Pore-scale modeling of dissolution from variably distributed nonaqueous phase liquid blobs

Chad E. Knutson, Charles J. Werth, Albert J. Valocchi

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Contamination of groundwater by nonaqueous phase liquids (NAPLs) is widely recognized as a serious environmental problem. Predicting the dissolution, fate, and transport of these organic chemicals in the subsurface is challenging because geological heterogeneity exists at numerous scales. To better understand heterogeneity at the pore scale, we use the lattice Boltzmann (LB) method to simulate water flow and solute transport from distributed NAPL blobs in a two-dimensional porous media. The LB method approximates the momentum and mass transport equations at the pore scale, easily incorporating complex boundary conditions of the porous media. The effects of NAPL blob configuration and Peclet number (Pe) on steady state mass transfer are studied at 7% and 15% NAPL saturation. We find that the solute flux out of the simulated system decreases substantially as the transverse length over which NAPL blobs are distributed decreases; for example, the solute flux is reduced by a factor of 2 by confining the NAPL blobs to only half of the transverse length. Values of Sherwood numbers determined from our simulations are slightly less than values determined from previously published mass transfer correlations. Our results indicate that pore-scale NAPL configuration significantly affects mass transfer and that correlations should be modified to account for it. We find that the dimensionless mass transfer coefficient increases with Pe for the values used in our simulations, where the rate of increase decreases with increasing Pe. We observe that much of the variability in computed mass transfer coefficients is accounted for by differences in the NAPL-water interfacial area at high Pe. However, at lower Pe, variability remains due to NAPL configuration.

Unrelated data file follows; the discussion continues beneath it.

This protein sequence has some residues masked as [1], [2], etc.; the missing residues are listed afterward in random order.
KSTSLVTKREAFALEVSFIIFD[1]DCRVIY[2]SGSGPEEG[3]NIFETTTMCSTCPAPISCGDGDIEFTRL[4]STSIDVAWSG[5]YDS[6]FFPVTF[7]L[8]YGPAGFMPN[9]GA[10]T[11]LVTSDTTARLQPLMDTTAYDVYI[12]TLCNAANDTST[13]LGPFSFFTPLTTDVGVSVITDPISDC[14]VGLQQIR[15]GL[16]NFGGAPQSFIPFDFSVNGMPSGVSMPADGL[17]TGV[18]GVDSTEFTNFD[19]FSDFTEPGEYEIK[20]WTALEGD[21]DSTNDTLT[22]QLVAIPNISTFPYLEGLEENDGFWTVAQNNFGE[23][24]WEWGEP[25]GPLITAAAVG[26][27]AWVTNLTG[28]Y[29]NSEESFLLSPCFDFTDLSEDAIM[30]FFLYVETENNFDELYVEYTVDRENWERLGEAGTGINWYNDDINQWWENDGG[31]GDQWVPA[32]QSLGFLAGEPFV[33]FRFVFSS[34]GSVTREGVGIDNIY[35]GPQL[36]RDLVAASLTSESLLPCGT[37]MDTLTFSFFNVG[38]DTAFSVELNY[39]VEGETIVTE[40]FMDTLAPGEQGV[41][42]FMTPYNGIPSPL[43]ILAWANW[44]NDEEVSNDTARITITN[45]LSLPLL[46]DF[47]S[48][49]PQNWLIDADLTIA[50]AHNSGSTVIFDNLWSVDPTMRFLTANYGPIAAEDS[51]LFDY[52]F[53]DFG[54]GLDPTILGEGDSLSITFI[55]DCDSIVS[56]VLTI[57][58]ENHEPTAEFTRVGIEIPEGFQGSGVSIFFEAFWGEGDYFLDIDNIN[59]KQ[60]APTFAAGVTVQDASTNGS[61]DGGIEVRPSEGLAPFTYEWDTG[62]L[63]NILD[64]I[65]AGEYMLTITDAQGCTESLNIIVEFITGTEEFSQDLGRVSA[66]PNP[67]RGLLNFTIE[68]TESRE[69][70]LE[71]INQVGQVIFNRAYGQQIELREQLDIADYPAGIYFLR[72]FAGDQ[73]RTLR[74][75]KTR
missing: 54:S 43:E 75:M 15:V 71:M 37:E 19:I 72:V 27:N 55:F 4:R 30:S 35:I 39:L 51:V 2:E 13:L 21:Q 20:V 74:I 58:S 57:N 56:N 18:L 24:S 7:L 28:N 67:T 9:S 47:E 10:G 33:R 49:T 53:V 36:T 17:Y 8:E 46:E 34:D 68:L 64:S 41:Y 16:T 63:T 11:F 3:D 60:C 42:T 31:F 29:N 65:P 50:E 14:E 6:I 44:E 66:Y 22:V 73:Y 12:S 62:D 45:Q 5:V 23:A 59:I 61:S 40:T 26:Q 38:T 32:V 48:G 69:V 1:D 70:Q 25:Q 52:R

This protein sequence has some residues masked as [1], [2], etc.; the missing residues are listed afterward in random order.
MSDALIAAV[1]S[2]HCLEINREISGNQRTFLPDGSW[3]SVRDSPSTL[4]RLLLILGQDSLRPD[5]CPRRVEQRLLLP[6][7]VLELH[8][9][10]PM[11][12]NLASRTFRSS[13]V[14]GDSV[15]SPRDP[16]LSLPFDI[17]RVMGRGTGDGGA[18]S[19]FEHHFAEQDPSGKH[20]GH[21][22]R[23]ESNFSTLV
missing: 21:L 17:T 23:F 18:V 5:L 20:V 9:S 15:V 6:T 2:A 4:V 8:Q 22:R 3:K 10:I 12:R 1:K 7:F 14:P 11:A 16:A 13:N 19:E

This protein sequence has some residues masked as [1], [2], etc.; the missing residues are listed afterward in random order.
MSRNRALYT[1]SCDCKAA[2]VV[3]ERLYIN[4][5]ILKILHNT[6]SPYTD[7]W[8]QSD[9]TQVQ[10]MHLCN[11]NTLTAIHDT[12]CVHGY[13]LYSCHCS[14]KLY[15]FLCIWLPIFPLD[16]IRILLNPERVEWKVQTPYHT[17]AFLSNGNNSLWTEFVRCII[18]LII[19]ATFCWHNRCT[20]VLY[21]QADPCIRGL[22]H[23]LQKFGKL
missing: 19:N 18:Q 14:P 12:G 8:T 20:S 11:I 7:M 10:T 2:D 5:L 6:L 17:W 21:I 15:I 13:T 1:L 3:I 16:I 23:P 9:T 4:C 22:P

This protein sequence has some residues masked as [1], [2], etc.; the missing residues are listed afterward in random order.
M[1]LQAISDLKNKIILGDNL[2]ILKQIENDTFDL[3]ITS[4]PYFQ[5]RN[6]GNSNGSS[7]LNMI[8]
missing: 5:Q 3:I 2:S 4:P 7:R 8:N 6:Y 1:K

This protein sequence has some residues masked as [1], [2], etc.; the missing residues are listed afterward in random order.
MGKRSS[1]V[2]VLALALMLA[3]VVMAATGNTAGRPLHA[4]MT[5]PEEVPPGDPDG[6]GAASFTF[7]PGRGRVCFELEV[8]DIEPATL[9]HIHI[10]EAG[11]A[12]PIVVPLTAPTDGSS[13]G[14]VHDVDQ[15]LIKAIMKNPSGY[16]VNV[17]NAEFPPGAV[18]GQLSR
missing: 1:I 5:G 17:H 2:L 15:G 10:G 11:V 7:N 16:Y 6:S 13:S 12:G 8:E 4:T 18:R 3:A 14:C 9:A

Original languageEnglish (US)
Pages (from-to)2951-2963
Number of pages13
JournalWater Resources Research
Issue number12
StatePublished - Dec 1 2001

ASJC Scopus subject areas

  • Water Science and Technology


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